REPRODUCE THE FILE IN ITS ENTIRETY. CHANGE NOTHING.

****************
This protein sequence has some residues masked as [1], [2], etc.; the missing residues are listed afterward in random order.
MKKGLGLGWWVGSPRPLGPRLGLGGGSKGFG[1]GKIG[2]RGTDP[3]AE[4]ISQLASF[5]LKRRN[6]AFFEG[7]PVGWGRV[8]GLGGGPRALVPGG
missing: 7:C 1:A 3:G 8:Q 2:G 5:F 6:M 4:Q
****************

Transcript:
This protein sequence has some residues masked as [1], [2], etc.; the missing residues are listed afterward in random order.
MKKGLGLGWWVGSPRPLGPRLGLGGGSKGFG[1]GKIG[2]RGTDP[3]AE[4]ISQLASF[5]LKRRN[6]AFFEG[7]PVGWGRV[8]GLGGGPRALVPGG
missing: 7:C 1:A 3:G 8:Q 2:G 5:F 6:M 4:Q